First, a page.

Friday, November 26, 2021

A Thanks Giving Postscript Poem


Another little postscript -  a poem  I remembered.  For Thanks Giving.  
  by Eleanor Lerman

This is what life does. It lets you walk up to
the store to buy breakfast and the paper, on a
stiff knee. It lets you choose the way you have
your eggs, your coffee. Then it sits a fisherman
down beside you at the counter who says, "Last night,
the channel was full of starfish."
  And you wonder,
is this a message, finally, or just another day?

Life lets you take the dog for a walk down to the
pond, where whole generations of biological
processes are boiling beneath the mud. Reeds
speak to you of the natural world: they whisper,
they sing. And herons pass by. Are you old
enough to appreciate the moment? Too old?
There is movement beneath the water, but it
may be nothing. There may be nothing going on.

And then life suggests that you remember the
years you ran around, the years you developed
a shocking lifestyle, advocated careless abandon,
owned a chilly heart. Upon reflection, you are
genuinely surprised to find how quiet you have
become. And then life lets you go home to think
about all this. Which you do, for quite a long time.

Later, you wake up beside your old love, the one
who never had any conditions, the one who waited
you out. This is life’s way of letting you know that
you are lucky. (It won’t give you smart or brave,
so you’ll have to settle for lucky.) Because you
were born at a good time. Because you were able
to listen when people spoke to you. Because you
stopped when you should have and started again.

So life lets you have a sandwich, and pie for your
late night dessert. (Pie for the dog, as well.) And
then life sends you back to bed, to dreamland,
while outside, the starfish drift through the channel,
with smiles on their starry faces as they head
out to deep water, to the far and boundless sea.

Thursday, November 25, 2021

Thanks Giving

Perhaps the World Ends Here

by Joy Harjo (with thanks to Trista of THE GIRL GOD)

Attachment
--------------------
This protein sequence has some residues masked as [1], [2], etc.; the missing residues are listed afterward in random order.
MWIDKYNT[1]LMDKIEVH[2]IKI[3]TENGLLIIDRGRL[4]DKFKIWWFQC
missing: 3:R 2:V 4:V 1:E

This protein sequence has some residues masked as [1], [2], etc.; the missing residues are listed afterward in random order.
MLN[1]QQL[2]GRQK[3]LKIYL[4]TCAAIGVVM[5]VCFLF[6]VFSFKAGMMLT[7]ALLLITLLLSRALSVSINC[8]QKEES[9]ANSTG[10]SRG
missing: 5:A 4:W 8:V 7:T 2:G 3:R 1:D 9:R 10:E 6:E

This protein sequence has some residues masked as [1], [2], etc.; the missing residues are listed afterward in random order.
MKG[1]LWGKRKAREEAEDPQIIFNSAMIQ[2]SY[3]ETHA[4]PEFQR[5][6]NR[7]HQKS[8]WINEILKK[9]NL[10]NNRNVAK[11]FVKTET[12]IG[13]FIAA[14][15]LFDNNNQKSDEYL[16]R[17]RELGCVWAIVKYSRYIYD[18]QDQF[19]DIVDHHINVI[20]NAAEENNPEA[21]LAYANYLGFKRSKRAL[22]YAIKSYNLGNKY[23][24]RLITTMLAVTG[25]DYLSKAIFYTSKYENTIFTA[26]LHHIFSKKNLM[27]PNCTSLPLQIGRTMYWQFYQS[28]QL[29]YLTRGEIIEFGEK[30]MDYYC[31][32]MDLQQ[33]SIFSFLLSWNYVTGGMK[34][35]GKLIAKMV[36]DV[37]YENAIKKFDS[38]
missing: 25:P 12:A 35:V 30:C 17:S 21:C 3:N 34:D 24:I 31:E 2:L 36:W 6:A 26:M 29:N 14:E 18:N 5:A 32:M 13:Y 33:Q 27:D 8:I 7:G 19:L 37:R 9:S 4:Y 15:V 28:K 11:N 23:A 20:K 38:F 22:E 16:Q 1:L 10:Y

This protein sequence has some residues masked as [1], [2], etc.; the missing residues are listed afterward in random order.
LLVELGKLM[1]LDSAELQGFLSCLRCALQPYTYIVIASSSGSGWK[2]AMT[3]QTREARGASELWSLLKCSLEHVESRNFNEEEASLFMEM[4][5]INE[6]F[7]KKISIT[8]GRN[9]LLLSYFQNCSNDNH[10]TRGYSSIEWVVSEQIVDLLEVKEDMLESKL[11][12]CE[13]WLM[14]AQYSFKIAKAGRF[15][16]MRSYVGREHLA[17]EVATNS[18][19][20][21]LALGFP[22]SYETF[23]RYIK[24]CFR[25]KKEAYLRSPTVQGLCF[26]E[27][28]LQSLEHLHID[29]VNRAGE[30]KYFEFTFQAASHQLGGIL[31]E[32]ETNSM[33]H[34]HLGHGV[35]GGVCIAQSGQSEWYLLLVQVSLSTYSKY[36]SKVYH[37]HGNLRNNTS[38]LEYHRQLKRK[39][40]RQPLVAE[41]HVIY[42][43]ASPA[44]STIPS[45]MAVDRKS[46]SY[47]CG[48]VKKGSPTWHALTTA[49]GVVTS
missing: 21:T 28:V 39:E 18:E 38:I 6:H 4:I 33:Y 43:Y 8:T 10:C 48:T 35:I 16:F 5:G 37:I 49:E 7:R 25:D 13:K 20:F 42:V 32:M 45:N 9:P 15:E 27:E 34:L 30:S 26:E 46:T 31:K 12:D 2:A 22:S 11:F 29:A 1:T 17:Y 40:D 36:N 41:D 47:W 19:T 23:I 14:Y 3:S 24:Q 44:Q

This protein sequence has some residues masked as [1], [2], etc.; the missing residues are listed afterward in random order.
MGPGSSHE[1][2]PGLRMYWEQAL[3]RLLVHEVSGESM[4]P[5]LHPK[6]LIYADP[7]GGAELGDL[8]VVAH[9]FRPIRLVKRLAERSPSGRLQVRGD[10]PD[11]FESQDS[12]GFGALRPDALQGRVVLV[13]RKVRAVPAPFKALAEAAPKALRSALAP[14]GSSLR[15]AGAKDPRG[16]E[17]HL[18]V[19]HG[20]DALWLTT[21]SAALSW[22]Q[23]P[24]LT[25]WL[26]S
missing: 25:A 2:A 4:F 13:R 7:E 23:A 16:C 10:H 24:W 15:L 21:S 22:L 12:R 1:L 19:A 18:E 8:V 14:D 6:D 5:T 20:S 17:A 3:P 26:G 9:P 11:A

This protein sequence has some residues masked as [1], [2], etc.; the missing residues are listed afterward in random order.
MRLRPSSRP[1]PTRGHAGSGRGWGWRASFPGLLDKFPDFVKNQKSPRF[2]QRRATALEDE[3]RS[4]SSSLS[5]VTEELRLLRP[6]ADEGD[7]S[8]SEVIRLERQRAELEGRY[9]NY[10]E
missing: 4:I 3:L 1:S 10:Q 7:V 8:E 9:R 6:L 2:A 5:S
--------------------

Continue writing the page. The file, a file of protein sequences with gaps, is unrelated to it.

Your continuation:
The world begins at a kitchen table. No matter what, we must eat to live.
The gifts of earth are brought and prepared, set on the table.
So it has been since creation, and it will go on.
We chase chickens or dogs away from it.
Babies teethe at the corners. They scrape their knees under it.
It is here that children are given instructions
on what it means to be human. We make men at it, we make women.
At this table we gossip, recall enemies and the ghosts of lovers.
Our dreams drink coffee with us as they put their arms around our children.
They laugh with us at our poor falling-down selves
and as we put ourselves back together once again at the table.
This table has been a house in the rain, an umbrella in the sun.
Wars have begun and ended at this table.
It is a place to hide in the shadow of terror.
A place to celebrate the terrible victory.
We have given birth on this table,
and have prepared our parents for burial here.
At this table we sing with joy, with sorrow.
We pray of suffering and remorse.
We give thanks.
Perhaps the world will end at the kitchen table
while we are laughing and crying,
eating of the last sweet bite.

Sunday, November 21, 2021

Marga: Footprints in the Mythic Sand



Since I seem to be unable to write much of anything new these days (although my mind is full of images) I have decided to return to posts from the past that I like a lot, posts that are "touchstones" along the path, to re-explore posts that lead me back to the "roots" I'm currently looking for when I go into the studio.  Which, I see, is really the same work I've been pursuing for a very long time.  Perhaps I just get a bit closer to the source.  I hope. 

So  here is this entirely appropriate  article (which I'll be improving along the way) from 2010 called "Marga".  At the time I was thinking a lot about the synchronicities that continually seemed to occur in the course of my creative wanderings and searches.  I had a brief internet  coorespondance with an Englishman named Rober d'Amour after one of these posts on this Blog.  He has since entirely  disappeared, along with his Blogs,  and this was probably never his name anyway.   But I shall always be grateful to him for introducing me to the concept of Marga.  So..............from the 2011 Blog post below, "footprints in the Mythic sand."  

May, 2011

The "Blog sphere" has been a continuing source of information and inspiration - recently I received a fascinating correspondence from Robur D'Amour  who introduced me to the concept of  Marga.  This  is a term I've not run across before, but it resonates  for me, another viewpoint  of what  I've fancifully called "conversations with the universe".  Robur  kindly gave me permission to quote some of his insights: